A young Brazilian colleague asked what does “revolution” mean to me and I discovered to my astonishment that I hardly knew what to say. I babbled a few half empty words, some terminology that often defines the grammatical meaning of the word: Social revolution is a sudden change of a violent nature, a rupture, substituting the power of one class for another, the emergence of new classes of the powerful and of the dispossessed, a transformation… But it has left me thinking about it because “revolution” at least for Cubans, is practically indefinable. In fact, the Cuban revolution has, for a long time, ceased to be one. That is to say, here things have stopped changing for decades, and also for decades the power has been in the hands of the same class: The socialist nouveau bourgeoisie formed from some of the same bourgeoisie of years past and supported by a large group of the mediocre, representing the “proletarian” meritocracy. The most significant transformation that persists is the continued increase in the dispossessed, which now is determined not only by material goods but also by rights.
In the end, without meaning to, the young Brazilian colleague put me in a difficult frame of mind. For people like me do not like to think about the revolution; we reject the term naturally and almost unconditionally. We have come to perceive the words revolution and involution as synonyms.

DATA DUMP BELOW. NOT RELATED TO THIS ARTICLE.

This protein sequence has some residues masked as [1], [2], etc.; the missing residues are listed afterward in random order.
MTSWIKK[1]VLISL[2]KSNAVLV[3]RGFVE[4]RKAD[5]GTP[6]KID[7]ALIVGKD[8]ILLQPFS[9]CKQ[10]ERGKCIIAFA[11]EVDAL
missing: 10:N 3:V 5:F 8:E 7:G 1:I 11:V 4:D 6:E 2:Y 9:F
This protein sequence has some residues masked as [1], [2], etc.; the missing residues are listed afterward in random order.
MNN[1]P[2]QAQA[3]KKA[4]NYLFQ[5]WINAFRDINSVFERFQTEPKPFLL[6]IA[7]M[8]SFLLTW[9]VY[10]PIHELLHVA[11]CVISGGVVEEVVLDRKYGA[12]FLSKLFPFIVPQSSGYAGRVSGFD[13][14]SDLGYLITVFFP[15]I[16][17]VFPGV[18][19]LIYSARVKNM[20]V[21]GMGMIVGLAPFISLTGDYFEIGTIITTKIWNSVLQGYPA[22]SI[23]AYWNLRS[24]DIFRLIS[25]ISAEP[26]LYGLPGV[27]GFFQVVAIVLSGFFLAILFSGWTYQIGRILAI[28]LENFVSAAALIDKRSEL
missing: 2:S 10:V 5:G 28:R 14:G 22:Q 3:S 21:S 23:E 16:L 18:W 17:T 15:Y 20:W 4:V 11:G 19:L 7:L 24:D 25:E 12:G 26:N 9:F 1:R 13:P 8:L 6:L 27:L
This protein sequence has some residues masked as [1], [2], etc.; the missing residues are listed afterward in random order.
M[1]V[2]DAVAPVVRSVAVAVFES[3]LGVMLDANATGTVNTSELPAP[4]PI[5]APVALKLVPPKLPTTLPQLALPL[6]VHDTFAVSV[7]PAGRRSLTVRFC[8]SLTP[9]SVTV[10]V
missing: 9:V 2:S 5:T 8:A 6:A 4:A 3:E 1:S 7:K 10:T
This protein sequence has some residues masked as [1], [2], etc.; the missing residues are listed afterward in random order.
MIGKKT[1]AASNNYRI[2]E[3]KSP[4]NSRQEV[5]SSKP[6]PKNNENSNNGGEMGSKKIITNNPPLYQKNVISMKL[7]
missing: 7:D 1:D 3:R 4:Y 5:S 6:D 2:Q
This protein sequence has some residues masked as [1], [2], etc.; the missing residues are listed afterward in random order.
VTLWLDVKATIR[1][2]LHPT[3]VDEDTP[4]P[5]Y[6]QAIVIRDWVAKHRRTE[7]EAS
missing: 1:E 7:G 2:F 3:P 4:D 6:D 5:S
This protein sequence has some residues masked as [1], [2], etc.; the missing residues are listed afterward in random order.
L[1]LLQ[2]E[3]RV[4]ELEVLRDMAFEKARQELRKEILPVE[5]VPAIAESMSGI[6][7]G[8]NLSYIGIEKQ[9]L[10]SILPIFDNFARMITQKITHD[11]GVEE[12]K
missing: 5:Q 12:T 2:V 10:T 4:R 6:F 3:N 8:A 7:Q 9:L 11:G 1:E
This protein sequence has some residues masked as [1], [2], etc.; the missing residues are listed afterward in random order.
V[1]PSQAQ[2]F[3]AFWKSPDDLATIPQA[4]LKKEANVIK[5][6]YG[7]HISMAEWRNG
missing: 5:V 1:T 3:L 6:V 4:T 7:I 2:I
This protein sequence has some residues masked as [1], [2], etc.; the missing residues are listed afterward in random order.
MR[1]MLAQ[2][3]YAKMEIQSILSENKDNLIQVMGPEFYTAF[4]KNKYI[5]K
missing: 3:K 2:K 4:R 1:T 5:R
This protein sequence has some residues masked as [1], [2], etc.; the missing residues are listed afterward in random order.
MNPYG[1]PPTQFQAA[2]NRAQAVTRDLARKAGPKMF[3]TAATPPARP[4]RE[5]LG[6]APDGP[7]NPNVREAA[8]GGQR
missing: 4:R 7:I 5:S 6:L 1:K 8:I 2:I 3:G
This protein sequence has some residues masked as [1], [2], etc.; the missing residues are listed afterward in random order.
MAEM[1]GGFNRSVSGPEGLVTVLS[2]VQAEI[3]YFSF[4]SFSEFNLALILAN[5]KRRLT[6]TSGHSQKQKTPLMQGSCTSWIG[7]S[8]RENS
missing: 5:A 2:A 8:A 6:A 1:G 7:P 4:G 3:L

On the other hand, at a subconscious level we renounced a long time ago trying to define it. How does one describe with words the phenomenon that for 50 years has absorbed our lives and shaped our destiny as individuals, as a people and as a nation? How does one conceptualize a half century of dictatorship, lies, destruction, false ideology, a myth built on the sacrifice of generations of Cubans? How could one explain with words the widespread poverty and corruption, the institutionalization of lies, fear, denunciation, moral and material deterioration, uncertainty, rupture, loss of values, despair? Revolution is a sick old woman, emaciated, pale and cold; a sad specter muttering premonitions of a holocaust. Nobody sees her, few hear her, a few opportunists even thrive in her shadow, and also there are many (including those and other opportunists) who wait anxiously because, in the end, the outdated old woman rests in peace, forever.
Photo courtesy of Xanthi Revueltas. Taken from this site.